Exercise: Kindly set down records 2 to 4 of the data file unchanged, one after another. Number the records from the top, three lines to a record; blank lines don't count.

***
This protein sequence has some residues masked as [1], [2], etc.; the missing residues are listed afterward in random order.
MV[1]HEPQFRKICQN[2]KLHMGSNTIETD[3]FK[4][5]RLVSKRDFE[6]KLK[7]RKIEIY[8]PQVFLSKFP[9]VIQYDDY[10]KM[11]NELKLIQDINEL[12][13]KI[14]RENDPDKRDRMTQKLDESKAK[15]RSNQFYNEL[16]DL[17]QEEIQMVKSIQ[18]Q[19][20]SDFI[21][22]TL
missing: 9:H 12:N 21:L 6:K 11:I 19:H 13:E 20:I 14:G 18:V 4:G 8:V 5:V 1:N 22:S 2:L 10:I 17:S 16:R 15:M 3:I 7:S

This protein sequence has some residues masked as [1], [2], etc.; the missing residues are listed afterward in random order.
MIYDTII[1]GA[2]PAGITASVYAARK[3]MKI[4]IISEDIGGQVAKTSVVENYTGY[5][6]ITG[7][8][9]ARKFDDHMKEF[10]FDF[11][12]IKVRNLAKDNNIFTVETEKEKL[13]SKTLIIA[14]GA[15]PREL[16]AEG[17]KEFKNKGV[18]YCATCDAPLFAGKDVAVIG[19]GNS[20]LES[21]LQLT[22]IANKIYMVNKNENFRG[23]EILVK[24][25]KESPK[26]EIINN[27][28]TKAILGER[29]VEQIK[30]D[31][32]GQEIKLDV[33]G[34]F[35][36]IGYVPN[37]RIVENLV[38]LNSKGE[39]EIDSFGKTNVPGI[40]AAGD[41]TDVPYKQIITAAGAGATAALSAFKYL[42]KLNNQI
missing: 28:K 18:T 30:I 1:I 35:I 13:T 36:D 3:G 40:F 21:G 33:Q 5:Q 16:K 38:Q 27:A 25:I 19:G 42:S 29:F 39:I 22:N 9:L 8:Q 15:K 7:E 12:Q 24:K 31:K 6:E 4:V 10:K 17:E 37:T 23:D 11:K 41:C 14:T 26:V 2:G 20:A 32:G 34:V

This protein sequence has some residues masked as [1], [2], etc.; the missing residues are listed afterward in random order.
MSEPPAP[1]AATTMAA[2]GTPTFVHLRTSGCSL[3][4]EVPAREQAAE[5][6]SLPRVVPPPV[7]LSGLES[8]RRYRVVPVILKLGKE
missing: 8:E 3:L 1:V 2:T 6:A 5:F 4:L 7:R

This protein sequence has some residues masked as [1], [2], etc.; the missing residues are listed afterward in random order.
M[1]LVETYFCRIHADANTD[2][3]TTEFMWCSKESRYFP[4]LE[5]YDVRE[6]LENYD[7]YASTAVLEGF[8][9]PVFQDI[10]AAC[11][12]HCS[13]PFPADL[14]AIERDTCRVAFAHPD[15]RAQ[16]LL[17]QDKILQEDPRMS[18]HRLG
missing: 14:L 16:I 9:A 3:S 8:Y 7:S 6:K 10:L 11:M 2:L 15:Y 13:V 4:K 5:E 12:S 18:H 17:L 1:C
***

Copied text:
This protein sequence has some residues masked as [1], [2], etc.; the missing residues are listed afterward in random order.
MIYDTII[1]GA[2]PAGITASVYAARK[3]MKI[4]IISEDIGGQVAKTSVVENYTGY[5][6]ITG[7][8][9]ARKFDDHMKEF[10]FDF[11][12]IKVRNLAKDNNIFTVETEKEKL[13]SKTLIIA[14]GA[15]PREL[16]AEG[17]KEFKNKGV[18]YCATCDAPLFAGKDVAVIG[19]GNS[20]LES[21]LQLT[22]IANKIYMVNKNENFRG[23]EILVK[24][25]KESPK[26]EIINN[27][28]TKAILGER[29]VEQIK[30]D[31][32]GQEIKLDV[33]G[34]F[35][36]IGYVPN[37]RIVENLV[38]LNSKGE[39]EIDSFGKTNVPGI[40]AAGD[41]TDVPYKQIITAAGAGATAALSAFKYL[42]KLNNQI
missing: 28:K 18:T 30:I 1:I 35:I 13:T 36:D 3:G 40:F 21:G 33:Q 5:Q 16:K 38:Q 27:A 25:I 19:G 42:S 29:F 39:I 22:N 9:L 8:Q 15:K 7:E 12:Q 24:K 31:K 6:E 4:V 10:K 17:E 37:T 23:D 11:K 41:C 14:T 26:V 2:G 20:A 32:G 34:V

This protein sequence has some residues masked as [1], [2], etc.; the missing residues are listed afterward in random order.
MSEPPAP[1]AATTMAA[2]GTPTFVHLRTSGCSL[3][4]EVPAREQAAE[5][6]SLPRVVPPPV[7]LSGLES[8]RRYRVVPVILKLGKE
missing: 8:E 3:L 1:V 2:T 6:A 5:F 4:L 7:R

This protein sequence has some residues masked as [1], [2], etc.; the missing residues are listed afterward in random order.
M[1]LVETYFCRIHADANTD[2][3]TTEFMWCSKESRYFP[4]LE[5]YDVRE[6]LENYD[7]YASTAVLEGF[8][9]PVFQDI[10]AAC[11][12]HCS[13]PFPADL[14]AIERDTCRVAFAHPD[15]RAQ[16]LL[17]QDKILQEDPRMS[18]HRLG
missing: 14:L 16:I 9:A 3:S 8:Y 7:S 6:K 10:L 11:M 2:L 15:Y 13:V 4:K 5:E 12:S 18:H 17:L 1:C